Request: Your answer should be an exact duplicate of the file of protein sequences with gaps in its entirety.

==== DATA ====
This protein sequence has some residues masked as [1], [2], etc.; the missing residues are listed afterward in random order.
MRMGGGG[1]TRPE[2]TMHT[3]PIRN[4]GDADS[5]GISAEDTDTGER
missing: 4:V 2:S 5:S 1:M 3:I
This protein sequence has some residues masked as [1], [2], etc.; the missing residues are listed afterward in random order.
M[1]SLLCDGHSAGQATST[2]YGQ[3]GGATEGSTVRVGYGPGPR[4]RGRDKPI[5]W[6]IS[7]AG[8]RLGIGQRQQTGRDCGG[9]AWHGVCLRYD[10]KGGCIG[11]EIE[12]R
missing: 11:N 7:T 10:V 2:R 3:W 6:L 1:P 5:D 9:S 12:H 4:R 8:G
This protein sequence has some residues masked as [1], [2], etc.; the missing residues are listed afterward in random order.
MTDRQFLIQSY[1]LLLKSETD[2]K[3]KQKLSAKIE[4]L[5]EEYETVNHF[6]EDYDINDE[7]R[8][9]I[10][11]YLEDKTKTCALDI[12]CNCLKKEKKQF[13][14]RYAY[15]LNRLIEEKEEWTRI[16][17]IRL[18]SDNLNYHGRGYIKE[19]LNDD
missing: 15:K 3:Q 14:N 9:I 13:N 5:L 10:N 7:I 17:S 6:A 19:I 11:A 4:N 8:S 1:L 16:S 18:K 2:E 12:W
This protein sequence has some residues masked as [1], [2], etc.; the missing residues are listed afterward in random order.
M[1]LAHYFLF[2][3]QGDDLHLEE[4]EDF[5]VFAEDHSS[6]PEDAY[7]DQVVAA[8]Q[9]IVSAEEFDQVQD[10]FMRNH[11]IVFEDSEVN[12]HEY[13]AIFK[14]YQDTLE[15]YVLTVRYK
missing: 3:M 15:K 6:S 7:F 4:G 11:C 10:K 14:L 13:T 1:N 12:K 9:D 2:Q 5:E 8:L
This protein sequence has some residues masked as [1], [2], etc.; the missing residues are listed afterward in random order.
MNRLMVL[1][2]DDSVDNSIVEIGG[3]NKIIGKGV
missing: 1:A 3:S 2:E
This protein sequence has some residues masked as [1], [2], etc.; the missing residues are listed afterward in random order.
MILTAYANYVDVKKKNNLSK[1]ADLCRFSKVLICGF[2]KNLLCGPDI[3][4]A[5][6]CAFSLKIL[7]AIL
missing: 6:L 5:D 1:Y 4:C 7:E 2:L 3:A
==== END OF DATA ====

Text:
This protein sequence has some residues masked as [1], [2], etc.; the missing residues are listed afterward in random order.
MRMGGGG[1]TRPE[2]TMHT[3]PIRN[4]GDADS[5]GISAEDTDTGER
missing: 4:V 2:S 5:S 1:M 3:I
This protein sequence has some residues masked as [1], [2], etc.; the missing residues are listed afterward in random order.
M[1]SLLCDGHSAGQATST[2]YGQ[3]GGATEGSTVRVGYGPGPR[4]RGRDKPI[5]W[6]IS[7]AG[8]RLGIGQRQQTGRDCGG[9]AWHGVCLRYD[10]KGGCIG[11]EIE[12]R
missing: 11:N 7:T 10:V 2:R 3:W 6:L 1:P 5:D 9:S 12:H 4:R 8:G
This protein sequence has some residues masked as [1], [2], etc.; the missing residues are listed afterward in random order.
MTDRQFLIQSY[1]LLLKSETD[2]K[3]KQKLSAKIE[4]L[5]EEYETVNHF[6]EDYDINDE[7]R[8][9]I[10][11]YLEDKTKTCALDI[12]CNCLKKEKKQF[13][14]RYAY[15]LNRLIEEKEEWTRI[16][17]IRL[18]SDNLNYHGRGYIKE[19]LNDD
missing: 15:K 3:Q 14:N 9:I 13:N 5:L 10:N 7:I 17:S 6:A 19:I 11:A 4:N 8:S 1:L 16:S 18:K 2:E 12:W
This protein sequence has some residues masked as [1], [2], etc.; the missing residues are listed afterward in random order.
M[1]LAHYFLF[2][3]QGDDLHLEE[4]EDF[5]VFAEDHSS[6]PEDAY[7]DQVVAA[8]Q[9]IVSAEEFDQVQD[10]FMRNH[11]IVFEDSEVN[12]HEY[13]AIFK[14]YQDTLE[15]YVLTVRYK
missing: 3:M 15:K 6:S 7:F 4:G 11:C 10:K 14:L 13:T 1:N 12:K 9:D 2:Q 5:E 8:L
This protein sequence has some residues masked as [1], [2], etc.; the missing residues are listed afterward in random order.
MNRLMVL[1][2]DDSVDNSIVEIGG[3]NKIIGKGV
missing: 1:A 3:S 2:E
This protein sequence has some residues masked as [1], [2], etc.; the missing residues are listed afterward in random order.
MILTAYANYVDVKKKNNLSK[1]ADLCRFSKVLICGF[2]KNLLCGPDI[3][4]A[5][6]CAFSLKIL[7]AIL
missing: 6:L 5:D 1:Y 4:C 7:E 2:L 3:A